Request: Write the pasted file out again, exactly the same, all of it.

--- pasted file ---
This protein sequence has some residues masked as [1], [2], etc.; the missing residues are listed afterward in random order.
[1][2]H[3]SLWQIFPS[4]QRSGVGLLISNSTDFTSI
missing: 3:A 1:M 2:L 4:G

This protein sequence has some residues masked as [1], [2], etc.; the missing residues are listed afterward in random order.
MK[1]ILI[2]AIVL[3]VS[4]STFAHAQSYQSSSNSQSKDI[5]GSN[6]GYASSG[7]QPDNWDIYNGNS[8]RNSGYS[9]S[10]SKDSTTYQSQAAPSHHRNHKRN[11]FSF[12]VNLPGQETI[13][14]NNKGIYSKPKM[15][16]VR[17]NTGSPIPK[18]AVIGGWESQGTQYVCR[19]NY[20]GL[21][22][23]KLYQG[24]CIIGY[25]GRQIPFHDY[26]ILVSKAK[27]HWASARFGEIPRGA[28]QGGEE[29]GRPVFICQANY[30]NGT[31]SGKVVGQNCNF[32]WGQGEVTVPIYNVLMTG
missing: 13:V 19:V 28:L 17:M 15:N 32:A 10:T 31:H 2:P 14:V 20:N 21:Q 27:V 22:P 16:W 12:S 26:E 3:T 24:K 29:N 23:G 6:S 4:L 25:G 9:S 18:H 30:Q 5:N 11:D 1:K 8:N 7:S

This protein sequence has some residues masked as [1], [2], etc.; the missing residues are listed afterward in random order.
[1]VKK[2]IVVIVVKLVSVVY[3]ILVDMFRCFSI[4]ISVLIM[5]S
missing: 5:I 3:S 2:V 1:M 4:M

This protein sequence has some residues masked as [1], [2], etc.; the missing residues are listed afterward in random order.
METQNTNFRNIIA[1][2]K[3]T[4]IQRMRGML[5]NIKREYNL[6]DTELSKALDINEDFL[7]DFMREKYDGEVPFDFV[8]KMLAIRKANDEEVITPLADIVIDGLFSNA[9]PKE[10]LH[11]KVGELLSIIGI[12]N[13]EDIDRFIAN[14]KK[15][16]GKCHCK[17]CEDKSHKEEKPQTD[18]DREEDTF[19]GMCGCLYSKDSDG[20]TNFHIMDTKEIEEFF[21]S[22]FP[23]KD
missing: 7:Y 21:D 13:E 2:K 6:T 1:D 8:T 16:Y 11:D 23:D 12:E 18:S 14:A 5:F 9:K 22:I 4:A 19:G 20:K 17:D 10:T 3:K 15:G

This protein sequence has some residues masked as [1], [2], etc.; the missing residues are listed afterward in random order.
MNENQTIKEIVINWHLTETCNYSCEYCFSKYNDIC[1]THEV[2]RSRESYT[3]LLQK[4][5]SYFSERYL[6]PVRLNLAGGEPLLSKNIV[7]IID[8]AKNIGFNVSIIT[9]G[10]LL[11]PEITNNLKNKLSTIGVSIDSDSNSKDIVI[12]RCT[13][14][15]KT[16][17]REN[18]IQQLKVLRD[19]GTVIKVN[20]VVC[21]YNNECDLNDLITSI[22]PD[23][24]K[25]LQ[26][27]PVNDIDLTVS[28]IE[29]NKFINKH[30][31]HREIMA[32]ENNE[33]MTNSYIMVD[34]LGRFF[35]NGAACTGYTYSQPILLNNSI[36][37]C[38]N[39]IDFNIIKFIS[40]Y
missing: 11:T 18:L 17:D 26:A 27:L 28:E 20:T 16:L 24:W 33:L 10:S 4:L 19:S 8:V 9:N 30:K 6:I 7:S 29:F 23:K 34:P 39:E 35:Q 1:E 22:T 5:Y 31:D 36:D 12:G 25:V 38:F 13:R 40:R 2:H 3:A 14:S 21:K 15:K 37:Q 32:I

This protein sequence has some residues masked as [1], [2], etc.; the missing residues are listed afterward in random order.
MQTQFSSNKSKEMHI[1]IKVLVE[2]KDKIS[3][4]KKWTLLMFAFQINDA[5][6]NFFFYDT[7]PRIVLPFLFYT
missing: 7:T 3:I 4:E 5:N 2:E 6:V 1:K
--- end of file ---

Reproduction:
This protein sequence has some residues masked as [1], [2], etc.; the missing residues are listed afterward in random order.
[1][2]H[3]SLWQIFPS[4]QRSGVGLLISNSTDFTSI
missing: 3:A 1:M 2:L 4:G

This protein sequence has some residues masked as [1], [2], etc.; the missing residues are listed afterward in random order.
MK[1]ILI[2]AIVL[3]VS[4]STFAHAQSYQSSSNSQSKDI[5]GSN[6]GYASSG[7]QPDNWDIYNGNS[8]RNSGYS[9]S[10]SKDSTTYQSQAAPSHHRNHKRN[11]FSF[12]VNLPGQETI[13][14]NNKGIYSKPKM[15][16]VR[17]NTGSPIPK[18]AVIGGWESQGTQYVCR[19]NY[20]GL[21][22][23]KLYQG[24]CIIGY[25]GRQIPFHDY[26]ILVSKAK[27]HWASARFGEIPRGA[28]QGGEE[29]GRPVFICQANY[30]NGT[31]SGKVVGQNCNF[32]WGQGEVTVPIYNVLMTG
missing: 13:V 19:V 28:L 17:M 15:N 32:A 10:T 31:H 2:P 14:V 20:N 21:Q 27:V 22:P 16:W 12:S 26:E 3:T 24:K 29:N 23:G 6:S 4:L 25:G 9:S 18:H 30:Q 5:N 11:D 1:K 8:N 7:S

This protein sequence has some residues masked as [1], [2], etc.; the missing residues are listed afterward in random order.
[1]VKK[2]IVVIVVKLVSVVY[3]ILVDMFRCFSI[4]ISVLIM[5]S
missing: 5:I 3:S 2:V 1:M 4:M

This protein sequence has some residues masked as [1], [2], etc.; the missing residues are listed afterward in random order.
METQNTNFRNIIA[1][2]K[3]T[4]IQRMRGML[5]NIKREYNL[6]DTELSKALDINEDFL[7]DFMREKYDGEVPFDFV[8]KMLAIRKANDEEVITPLADIVIDGLFSNA[9]PKE[10]LH[11]KVGELLSIIGI[12]N[13]EDIDRFIAN[14]KK[15][16]GKCHCK[17]CEDKSHKEEKPQTD[18]DREEDTF[19]GMCGCLYSKDSDG[20]TNFHIMDTKEIEEFF[21]S[22]FP[23]KD
missing: 7:Y 21:D 13:E 2:K 6:T 1:D 8:T 16:Y 11:D 23:D 12:E 18:S 14:A 5:F 9:K 22:I 4:A 19:G 20:K 17:D 10:T 3:K 15:G

This protein sequence has some residues masked as [1], [2], etc.; the missing residues are listed afterward in random order.
MNENQTIKEIVINWHLTETCNYSCEYCFSKYNDIC[1]THEV[2]RSRESYT[3]LLQK[4][5]SYFSERYL[6]PVRLNLAGGEPLLSKNIV[7]IID[8]AKNIGFNVSIIT[9]G[10]LL[11]PEITNNLKNKLSTIGVSIDSDSNSKDIVI[12]RCT[13][14][15]KT[16][17]REN[18]IQQLKVLRD[19]GTVIKVN[20]VVC[21]YNNECDLNDLITSI[22]PD[23][24]K[25]LQ[26][27]PVNDIDLTVS[28]IE[29]NKFINKH[30][31]HREIMA[32]ENNE[33]MTNSYIMVD[34]LGRFF[35]NGAACTGYTYSQPILLNNSI[36][37]C[38]N[39]IDFNIIKFIS[40]Y
missing: 11:T 18:L 17:D 26:A 27:L 28:E 20:T 16:L 24:W 33:L 10:S 4:L 19:S 8:V 9:N 30:K 6:I 7:S 29:F 23:K 34:P 39:E 35:Q 1:E 22:T 5:Y 31:D 36:D 12:G 25:V 38:F 13:R 40:R 2:H 3:A 14:S 21:K 15:K 37:Q 32:I

This protein sequence has some residues masked as [1], [2], etc.; the missing residues are listed afterward in random order.
MQTQFSSNKSKEMHI[1]IKVLVE[2]KDKIS[3][4]KKWTLLMFAFQINDA[5][6]NFFFYDT[7]PRIVLPFLFYT
missing: 7:T 3:I 4:E 5:N 2:E 6:V 1:K